About Rotary

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Rotary International is an international service organization whose stated purpose is to bring together business and professional leaders in order to provide humanitarian services, encourage high ethical standards in all vocations, and help build goodwill and peace in the world. It is a secular organization open to all persons regardless of race, colour, creed, religion, gender, or political preference. There are 34,282 clubs and over 1.2 million members worldwide.[1] The members of Rotary Clubs are known as Rotarians. Members usually meet weekly for breakfast, lunch or dinner, which is a social event as well as an opportunity to organize work on their service goals.

Rotary's primary motto is "Service above Self"; an earlier motto, "One profits most who serves best".[



 Service above Self


 1905; 115 years ago


Service club


Evanston, Illinois,United States




1.22 million

Official language

English, Swedish, Portuguese, Italian, French, Spanish, German, Korean, Tamil and Japanese.


Holgar Knaack (2020–21)

Key people

Paul P. Harris(Founder)





The object of Rotary is to encourage & foster the ideal of service as a basis of worthy enterprise and, in particular, to encourage and foster:[3]

1.   The development of acquaintance as an opportunity for service;

2.   High ethical standards in business and professions, the recognition of the worthiness of all useful occupations, and the dignifying of each Rotarian's occupation as an opportunity to serve society;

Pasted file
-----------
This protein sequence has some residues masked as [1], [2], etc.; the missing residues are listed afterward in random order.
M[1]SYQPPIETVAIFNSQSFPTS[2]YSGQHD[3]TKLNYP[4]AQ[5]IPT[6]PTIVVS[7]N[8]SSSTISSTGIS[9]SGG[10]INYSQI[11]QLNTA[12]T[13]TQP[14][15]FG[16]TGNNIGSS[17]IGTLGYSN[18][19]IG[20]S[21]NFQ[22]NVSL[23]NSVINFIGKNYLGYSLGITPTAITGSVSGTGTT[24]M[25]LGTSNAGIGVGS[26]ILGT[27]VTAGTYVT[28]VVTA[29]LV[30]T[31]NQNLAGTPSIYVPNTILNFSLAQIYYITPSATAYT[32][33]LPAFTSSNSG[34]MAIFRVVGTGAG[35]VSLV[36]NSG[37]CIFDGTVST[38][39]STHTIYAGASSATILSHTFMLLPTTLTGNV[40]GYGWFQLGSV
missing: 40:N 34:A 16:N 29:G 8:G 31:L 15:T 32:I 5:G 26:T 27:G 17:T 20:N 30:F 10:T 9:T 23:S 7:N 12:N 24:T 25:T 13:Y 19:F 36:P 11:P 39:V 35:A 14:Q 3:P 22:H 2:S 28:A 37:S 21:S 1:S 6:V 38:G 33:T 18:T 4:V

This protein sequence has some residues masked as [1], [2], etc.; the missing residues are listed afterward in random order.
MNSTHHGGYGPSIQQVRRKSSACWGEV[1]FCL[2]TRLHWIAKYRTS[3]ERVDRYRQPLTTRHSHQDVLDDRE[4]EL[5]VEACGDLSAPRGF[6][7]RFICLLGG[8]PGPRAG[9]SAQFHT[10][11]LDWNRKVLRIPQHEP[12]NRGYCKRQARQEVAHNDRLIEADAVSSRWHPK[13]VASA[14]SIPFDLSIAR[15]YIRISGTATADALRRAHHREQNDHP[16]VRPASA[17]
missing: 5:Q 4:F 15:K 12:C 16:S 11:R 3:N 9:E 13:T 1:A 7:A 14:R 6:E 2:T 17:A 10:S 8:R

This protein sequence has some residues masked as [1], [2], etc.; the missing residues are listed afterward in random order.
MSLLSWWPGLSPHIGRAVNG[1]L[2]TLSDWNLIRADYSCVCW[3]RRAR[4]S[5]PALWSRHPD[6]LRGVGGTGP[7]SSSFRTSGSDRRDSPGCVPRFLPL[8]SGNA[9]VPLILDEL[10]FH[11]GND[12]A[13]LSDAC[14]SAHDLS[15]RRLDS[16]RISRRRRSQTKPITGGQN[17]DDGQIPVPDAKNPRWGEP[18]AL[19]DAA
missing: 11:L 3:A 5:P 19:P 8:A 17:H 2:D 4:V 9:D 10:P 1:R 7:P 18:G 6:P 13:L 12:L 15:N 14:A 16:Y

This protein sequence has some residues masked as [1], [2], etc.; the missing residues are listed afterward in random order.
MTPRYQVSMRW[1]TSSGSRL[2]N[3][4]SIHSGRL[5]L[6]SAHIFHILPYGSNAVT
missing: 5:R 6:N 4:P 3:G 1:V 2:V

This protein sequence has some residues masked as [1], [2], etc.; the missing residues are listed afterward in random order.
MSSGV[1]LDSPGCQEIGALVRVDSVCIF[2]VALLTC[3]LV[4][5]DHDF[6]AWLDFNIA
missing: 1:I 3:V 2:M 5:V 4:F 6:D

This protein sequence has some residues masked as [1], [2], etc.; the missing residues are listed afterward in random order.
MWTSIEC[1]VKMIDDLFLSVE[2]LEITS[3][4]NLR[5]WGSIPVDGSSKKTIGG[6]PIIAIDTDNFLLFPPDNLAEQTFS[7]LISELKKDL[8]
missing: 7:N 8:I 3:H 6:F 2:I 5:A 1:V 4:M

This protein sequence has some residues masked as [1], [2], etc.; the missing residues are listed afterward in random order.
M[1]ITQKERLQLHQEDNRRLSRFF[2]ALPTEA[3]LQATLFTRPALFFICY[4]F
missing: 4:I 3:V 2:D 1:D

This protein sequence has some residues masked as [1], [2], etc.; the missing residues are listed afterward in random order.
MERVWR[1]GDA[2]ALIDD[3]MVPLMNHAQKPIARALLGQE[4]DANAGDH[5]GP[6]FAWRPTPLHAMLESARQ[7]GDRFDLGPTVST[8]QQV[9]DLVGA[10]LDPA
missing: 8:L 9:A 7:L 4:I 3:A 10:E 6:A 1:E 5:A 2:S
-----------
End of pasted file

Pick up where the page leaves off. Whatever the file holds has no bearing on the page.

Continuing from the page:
3.   The application of the ideal of service in each Rotarian's personal, business, and community life;

4.   The advancement of international understanding, goodwill, and peace through a world fellowship of business and professional persons united in the ideal of service.

This objective is set against the "Rotary 4-way Test", used to see if a planned action is compatible with the Rotarian spirit. The test was developed by Rotarian and entrepreneur Herbert J. Taylor during the Great Depression as a set of guidelines for restoring faltering businesses and was adopted as the standard of ethics by Rotary in 1942. It is still seen as a standard for ethics in business management:[4]

The 4-Way Test considers the following questions in respect to thinking, saying or doing:

·         Is it the truth?

·         Is it fair to all concerned?

·         Will it build goodwill and better friendships?

·         Will it be beneficial to all concerned?